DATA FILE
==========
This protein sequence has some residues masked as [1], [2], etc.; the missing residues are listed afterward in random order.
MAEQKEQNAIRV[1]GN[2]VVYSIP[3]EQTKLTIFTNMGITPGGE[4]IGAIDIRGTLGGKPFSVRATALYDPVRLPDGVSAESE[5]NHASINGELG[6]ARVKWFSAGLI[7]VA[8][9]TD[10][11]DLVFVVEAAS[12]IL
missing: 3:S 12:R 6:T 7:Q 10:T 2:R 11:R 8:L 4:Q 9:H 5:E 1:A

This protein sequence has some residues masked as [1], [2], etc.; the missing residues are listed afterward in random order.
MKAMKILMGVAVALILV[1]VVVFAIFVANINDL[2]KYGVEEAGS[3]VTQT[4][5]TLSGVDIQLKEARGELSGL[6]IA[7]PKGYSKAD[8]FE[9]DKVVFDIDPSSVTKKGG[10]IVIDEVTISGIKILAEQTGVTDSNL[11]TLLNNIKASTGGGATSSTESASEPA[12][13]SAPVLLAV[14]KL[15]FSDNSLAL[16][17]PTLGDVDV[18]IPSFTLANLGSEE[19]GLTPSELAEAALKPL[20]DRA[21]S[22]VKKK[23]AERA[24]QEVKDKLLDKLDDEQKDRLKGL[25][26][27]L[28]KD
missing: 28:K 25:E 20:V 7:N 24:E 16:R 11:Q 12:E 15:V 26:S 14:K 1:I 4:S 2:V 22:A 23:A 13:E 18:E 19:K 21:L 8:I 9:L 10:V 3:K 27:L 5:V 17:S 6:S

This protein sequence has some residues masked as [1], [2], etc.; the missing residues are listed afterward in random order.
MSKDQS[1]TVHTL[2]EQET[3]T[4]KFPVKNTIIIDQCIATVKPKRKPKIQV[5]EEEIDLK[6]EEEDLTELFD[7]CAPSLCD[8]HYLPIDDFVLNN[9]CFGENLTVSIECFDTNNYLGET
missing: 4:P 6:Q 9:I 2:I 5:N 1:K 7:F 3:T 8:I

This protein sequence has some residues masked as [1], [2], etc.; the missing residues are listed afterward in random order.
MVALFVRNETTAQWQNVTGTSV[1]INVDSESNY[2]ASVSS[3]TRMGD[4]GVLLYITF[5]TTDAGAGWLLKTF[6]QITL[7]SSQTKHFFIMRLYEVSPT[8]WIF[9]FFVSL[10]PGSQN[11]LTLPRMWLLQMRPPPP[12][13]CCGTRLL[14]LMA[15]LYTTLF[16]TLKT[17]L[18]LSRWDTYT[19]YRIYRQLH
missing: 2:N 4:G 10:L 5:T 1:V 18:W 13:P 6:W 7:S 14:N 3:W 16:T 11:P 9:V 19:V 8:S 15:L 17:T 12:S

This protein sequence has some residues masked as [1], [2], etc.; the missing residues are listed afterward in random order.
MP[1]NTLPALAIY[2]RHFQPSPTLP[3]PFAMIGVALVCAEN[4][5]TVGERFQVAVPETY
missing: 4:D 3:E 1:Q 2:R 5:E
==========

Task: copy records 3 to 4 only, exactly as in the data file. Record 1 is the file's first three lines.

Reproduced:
This protein sequence has some residues masked as [1], [2], etc.; the missing residues are listed afterward in random order.
MSKDQS[1]TVHTL[2]EQET[3]T[4]KFPVKNTIIIDQCIATVKPKRKPKIQV[5]EEEIDLK[6]EEEDLTELFD[7]CAPSLCD[8]HYLPIDDFVLNN[9]CFGENLTVSIECFDTNNYLGET
missing: 4:P 6:Q 9:I 2:I 5:N 1:K 7:F 3:T 8:I

This protein sequence has some residues masked as [1], [2], etc.; the missing residues are listed afterward in random order.
MVALFVRNETTAQWQNVTGTSV[1]INVDSESNY[2]ASVSS[3]TRMGD[4]GVLLYITF[5]TTDAGAGWLLKTF[6]QITL[7]SSQTKHFFIMRLYEVSPT[8]WIF[9]FFVSL[10]PGSQN[11]LTLPRMWLLQMRPPPP[12][13]CCGTRLL[14]LMA[15]LYTTLF[16]TLKT[17]L[18]LSRWDTYT[19]YRIYRQLH
missing: 2:N 4:G 10:L 5:T 1:V 18:W 13:P 6:W 7:S 14:N 3:W 16:T 11:P 9:V 19:V 8:S 15:L 17:T 12:S